Apple must face lawsuit alleging that 'buying' media on iTunes is misleading

Posted:
in iPod + iTunes + AppleTV edited April 22
Apple must face a lawsuit claiming that it is misleadingly telling customers they can "purchase" content on iTunes or Apple TV, a federal judge ruled Thursday.

Credit: Apple
Credit: Apple


The complaint argues that Apple is deceiving customers by saying they "can" buy media content like movies and TV shows on its platforms, such as the legacy iTunes app or the Apple TV app. It alleges that Apple reserves the right to terminate access to purchased content, essentially claiming that a consumer doesn't actually own it.

Apple tried to file a motion to get the original lawsuit dismissed. But, on Thursday, U.S. District Court Judge John Mendez ruled that Apple must face the complaint, according to The Hollywood Reporter.

"Apple contends that no reasonable consumer would believe' that purchased content would remain on the iTunes platform indefinitely," Mendez writes in his opinion.

"But in common usage, the term 'buy' means to acquire possession over something. It seems plausible, at least at the motion to dismiss stage, that reasonable consumers would expect their access couldn't be revoked," the judge added.

Apple attempted to get the lawsuit dismissed with other arguments, claiming that the plaintiff's injury is speculative instead of concrete. Judge Mendez, however, disagreed with that assessment.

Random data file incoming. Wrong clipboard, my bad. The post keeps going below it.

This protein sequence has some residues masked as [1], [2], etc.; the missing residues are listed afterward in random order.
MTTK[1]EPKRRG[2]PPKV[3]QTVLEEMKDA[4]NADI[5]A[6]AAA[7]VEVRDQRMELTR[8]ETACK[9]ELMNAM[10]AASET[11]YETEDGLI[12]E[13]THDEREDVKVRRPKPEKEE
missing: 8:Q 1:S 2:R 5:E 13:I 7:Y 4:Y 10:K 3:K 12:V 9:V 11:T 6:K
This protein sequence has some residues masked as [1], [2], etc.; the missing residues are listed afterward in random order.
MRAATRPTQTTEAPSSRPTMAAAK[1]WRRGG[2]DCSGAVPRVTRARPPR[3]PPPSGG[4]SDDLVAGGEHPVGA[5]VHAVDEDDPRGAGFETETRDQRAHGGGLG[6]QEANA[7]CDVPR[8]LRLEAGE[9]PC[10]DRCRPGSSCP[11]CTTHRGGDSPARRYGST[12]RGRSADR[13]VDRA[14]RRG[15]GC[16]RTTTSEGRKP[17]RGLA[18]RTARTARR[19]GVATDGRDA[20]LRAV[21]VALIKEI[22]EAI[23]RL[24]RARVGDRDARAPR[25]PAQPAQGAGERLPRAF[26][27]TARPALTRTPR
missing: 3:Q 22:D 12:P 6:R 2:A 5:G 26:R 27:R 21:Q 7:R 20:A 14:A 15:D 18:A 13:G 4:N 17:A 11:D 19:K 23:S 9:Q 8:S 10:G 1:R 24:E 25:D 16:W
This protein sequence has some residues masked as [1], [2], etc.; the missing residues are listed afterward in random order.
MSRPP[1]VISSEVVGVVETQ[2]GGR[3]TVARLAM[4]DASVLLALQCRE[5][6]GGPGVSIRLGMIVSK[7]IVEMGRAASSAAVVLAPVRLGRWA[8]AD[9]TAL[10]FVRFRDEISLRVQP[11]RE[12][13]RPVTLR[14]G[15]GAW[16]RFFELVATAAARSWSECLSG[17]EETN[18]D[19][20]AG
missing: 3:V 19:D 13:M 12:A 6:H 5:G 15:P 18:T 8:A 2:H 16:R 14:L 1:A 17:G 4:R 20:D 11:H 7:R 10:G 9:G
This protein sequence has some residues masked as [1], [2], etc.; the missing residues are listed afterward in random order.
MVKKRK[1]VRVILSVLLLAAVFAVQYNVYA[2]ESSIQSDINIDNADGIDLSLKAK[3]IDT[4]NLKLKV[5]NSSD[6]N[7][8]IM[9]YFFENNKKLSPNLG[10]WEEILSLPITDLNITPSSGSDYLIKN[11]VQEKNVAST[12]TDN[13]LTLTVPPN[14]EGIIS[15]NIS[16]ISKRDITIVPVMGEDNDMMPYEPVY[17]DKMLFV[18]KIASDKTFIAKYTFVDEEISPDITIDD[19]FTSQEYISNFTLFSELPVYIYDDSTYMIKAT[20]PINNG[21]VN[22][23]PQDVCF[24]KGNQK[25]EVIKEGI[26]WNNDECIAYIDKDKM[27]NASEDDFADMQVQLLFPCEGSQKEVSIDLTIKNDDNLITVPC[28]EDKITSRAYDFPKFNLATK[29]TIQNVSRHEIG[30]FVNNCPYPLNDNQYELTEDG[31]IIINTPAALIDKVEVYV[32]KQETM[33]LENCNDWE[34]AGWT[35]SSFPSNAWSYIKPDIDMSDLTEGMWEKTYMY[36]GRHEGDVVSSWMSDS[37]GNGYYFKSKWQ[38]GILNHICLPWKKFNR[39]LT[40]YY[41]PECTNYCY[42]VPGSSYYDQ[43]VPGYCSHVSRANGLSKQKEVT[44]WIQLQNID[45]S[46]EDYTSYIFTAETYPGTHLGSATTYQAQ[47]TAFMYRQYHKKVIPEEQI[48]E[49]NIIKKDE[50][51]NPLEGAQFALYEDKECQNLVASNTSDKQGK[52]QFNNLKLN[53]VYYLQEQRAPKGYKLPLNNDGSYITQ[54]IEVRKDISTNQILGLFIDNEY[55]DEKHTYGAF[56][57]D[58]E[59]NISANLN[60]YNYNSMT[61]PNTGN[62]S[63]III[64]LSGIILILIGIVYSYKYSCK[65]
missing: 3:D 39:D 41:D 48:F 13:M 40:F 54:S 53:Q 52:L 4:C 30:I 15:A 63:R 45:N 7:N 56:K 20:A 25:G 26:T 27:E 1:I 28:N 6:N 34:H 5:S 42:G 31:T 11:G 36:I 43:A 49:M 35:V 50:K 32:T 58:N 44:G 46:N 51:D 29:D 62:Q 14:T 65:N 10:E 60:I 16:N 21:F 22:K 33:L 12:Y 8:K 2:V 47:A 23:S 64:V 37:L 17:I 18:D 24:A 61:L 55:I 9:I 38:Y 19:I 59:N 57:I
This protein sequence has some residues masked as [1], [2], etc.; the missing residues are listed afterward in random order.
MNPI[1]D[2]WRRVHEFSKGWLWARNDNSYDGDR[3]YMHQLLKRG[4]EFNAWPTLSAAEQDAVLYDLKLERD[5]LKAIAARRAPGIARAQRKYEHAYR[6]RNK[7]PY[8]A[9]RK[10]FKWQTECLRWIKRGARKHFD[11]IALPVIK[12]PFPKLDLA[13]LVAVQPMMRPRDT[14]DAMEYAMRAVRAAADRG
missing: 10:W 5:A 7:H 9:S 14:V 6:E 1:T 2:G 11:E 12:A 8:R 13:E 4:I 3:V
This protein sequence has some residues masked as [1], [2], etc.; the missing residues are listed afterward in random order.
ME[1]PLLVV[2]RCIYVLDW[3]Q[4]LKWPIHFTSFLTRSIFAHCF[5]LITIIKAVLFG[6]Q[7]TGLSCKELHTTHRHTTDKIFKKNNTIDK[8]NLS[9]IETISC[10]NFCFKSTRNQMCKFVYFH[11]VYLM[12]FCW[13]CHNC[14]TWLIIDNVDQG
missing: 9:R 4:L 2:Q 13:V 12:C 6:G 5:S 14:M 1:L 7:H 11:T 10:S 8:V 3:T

Judge Mendez did toss out the unjust enrichment claim of the original lawsuit. Nevertheless, he left open the possibility for injunctive relief that could force Apple to change the way it sells or markets content.

Amazon is facing a similar lawsuit that was levied against the company in October 2020. In its defense, Amazon says that users don't actually own content. Instead, it says that "buying" a movie or TV show on Amazon Prime Video amounts to obtaining a limited license to view the content.

Apple has faced criticism in the past for allegedly removing "owned" user media content. The Cupertino tech giant made no ownership claim like Amazon did but said that content users have already downloaded "can can be enjoyed at any time and will not be deleted unless [a user has] chosen to do so."
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Comments

  • Reply 1 of 66
    DoomFreakDoomFreak Posts: 15unconfirmed, member
    Apple is full of crap.  It is very misleading to tell users they can purchase something with a "Buy" button and then suggest that they do not own it.  I think they would get a lot less money , if they had a "Use for an unknown amount of time" button.